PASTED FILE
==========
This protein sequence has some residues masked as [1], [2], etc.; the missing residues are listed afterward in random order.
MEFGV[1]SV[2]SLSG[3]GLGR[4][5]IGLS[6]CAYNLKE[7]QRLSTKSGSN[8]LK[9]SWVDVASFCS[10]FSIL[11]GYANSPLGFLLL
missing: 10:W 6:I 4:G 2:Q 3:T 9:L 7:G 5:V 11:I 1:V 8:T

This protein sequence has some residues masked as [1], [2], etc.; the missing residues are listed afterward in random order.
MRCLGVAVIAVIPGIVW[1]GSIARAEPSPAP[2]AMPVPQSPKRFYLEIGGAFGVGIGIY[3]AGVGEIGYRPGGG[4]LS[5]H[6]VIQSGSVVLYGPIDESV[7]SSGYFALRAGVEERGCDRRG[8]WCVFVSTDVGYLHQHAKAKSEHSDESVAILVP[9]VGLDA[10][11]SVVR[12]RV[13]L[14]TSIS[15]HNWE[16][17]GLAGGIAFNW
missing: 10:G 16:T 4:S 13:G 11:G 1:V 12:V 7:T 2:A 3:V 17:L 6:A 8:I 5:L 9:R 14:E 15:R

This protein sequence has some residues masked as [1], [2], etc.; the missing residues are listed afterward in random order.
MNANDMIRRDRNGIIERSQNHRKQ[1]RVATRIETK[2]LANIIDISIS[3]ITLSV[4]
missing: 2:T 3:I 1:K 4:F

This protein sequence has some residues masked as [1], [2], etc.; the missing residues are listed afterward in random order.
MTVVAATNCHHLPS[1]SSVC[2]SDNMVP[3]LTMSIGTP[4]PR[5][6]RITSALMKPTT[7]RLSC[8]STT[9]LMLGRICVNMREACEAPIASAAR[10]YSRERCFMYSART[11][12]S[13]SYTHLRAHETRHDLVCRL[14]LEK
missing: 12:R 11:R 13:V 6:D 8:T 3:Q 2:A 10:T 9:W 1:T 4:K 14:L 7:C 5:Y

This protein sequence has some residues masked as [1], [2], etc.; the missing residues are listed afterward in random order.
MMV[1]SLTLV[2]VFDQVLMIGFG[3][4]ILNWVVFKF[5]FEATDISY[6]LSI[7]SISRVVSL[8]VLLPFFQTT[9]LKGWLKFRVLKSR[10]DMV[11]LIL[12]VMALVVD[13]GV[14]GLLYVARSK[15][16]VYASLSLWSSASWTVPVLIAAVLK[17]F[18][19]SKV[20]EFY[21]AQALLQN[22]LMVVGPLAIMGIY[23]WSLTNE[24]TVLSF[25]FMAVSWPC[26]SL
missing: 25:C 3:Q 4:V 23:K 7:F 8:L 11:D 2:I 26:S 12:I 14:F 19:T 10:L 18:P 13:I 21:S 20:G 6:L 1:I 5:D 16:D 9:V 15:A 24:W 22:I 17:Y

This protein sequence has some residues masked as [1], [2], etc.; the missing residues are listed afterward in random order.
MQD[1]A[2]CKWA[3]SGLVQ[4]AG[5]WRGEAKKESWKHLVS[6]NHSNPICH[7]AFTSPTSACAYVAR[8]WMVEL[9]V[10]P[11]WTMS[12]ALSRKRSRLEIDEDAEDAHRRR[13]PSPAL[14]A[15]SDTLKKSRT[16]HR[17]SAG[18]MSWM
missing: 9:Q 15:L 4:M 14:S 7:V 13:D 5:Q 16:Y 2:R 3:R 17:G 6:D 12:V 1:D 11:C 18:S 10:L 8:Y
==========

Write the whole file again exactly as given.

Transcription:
This protein sequence has some residues masked as [1], [2], etc.; the missing residues are listed afterward in random order.
MEFGV[1]SV[2]SLSG[3]GLGR[4][5]IGLS[6]CAYNLKE[7]QRLSTKSGSN[8]LK[9]SWVDVASFCS[10]FSIL[11]GYANSPLGFLLL
missing: 10:W 6:I 4:G 2:Q 3:T 9:L 7:G 5:V 11:I 1:V 8:T

This protein sequence has some residues masked as [1], [2], etc.; the missing residues are listed afterward in random order.
MRCLGVAVIAVIPGIVW[1]GSIARAEPSPAP[2]AMPVPQSPKRFYLEIGGAFGVGIGIY[3]AGVGEIGYRPGGG[4]LS[5]H[6]VIQSGSVVLYGPIDESV[7]SSGYFALRAGVEERGCDRRG[8]WCVFVSTDVGYLHQHAKAKSEHSDESVAILVP[9]VGLDA[10][11]SVVR[12]RV[13]L[14]TSIS[15]HNWE[16][17]GLAGGIAFNW
missing: 10:G 16:T 4:S 13:G 11:G 1:V 12:V 7:T 2:A 3:V 17:L 6:A 8:I 5:L 9:R 14:E 15:R

This protein sequence has some residues masked as [1], [2], etc.; the missing residues are listed afterward in random order.
MNANDMIRRDRNGIIERSQNHRKQ[1]RVATRIETK[2]LANIIDISIS[3]ITLSV[4]
missing: 2:T 3:I 1:K 4:F

This protein sequence has some residues masked as [1], [2], etc.; the missing residues are listed afterward in random order.
MTVVAATNCHHLPS[1]SSVC[2]SDNMVP[3]LTMSIGTP[4]PR[5][6]RITSALMKPTT[7]RLSC[8]STT[9]LMLGRICVNMREACEAPIASAAR[10]YSRERCFMYSART[11][12]S[13]SYTHLRAHETRHDLVCRL[14]LEK
missing: 12:R 11:R 13:V 6:D 8:T 3:Q 2:A 10:T 9:W 1:T 4:K 14:L 7:C 5:Y

This protein sequence has some residues masked as [1], [2], etc.; the missing residues are listed afterward in random order.
MMV[1]SLTLV[2]VFDQVLMIGFG[3][4]ILNWVVFKF[5]FEATDISY[6]LSI[7]SISRVVSL[8]VLLPFFQTT[9]LKGWLKFRVLKSR[10]DMV[11]LIL[12]VMALVVD[13]GV[14]GLLYVARSK[15][16]VYASLSLWSSASWTVPVLIAAVLK[17]F[18][19]SKV[20]EFY[21]AQALLQN[22]LMVVGPLAIMGIY[23]WSLTNE[24]TVLSF[25]FMAVSWPC[26]SL
missing: 25:C 3:Q 4:V 23:K 7:F 8:L 11:D 2:I 26:S 12:I 14:F 19:T 10:L 18:P 13:I 21:S 20:G 6:L 1:I 5:D 16:D 9:V 15:A 24:W 22:I 17:Y

This protein sequence has some residues masked as [1], [2], etc.; the missing residues are listed afterward in random order.
MQD[1]A[2]CKWA[3]SGLVQ[4]AG[5]WRGEAKKESWKHLVS[6]NHSNPICH[7]AFTSPTSACAYVAR[8]WMVEL[9]V[10]P[11]WTMS[12]ALSRKRSRLEIDEDAEDAHRRR[13]PSPAL[14]A[15]SDTLKKSRT[16]HR[17]SAG[18]MSWM
missing: 9:Q 15:L 4:M 14:S 7:V 13:D 5:Q 16:Y 2:R 3:R 17:G 6:D 12:V 1:D 11:C 18:S 10:L 8:Y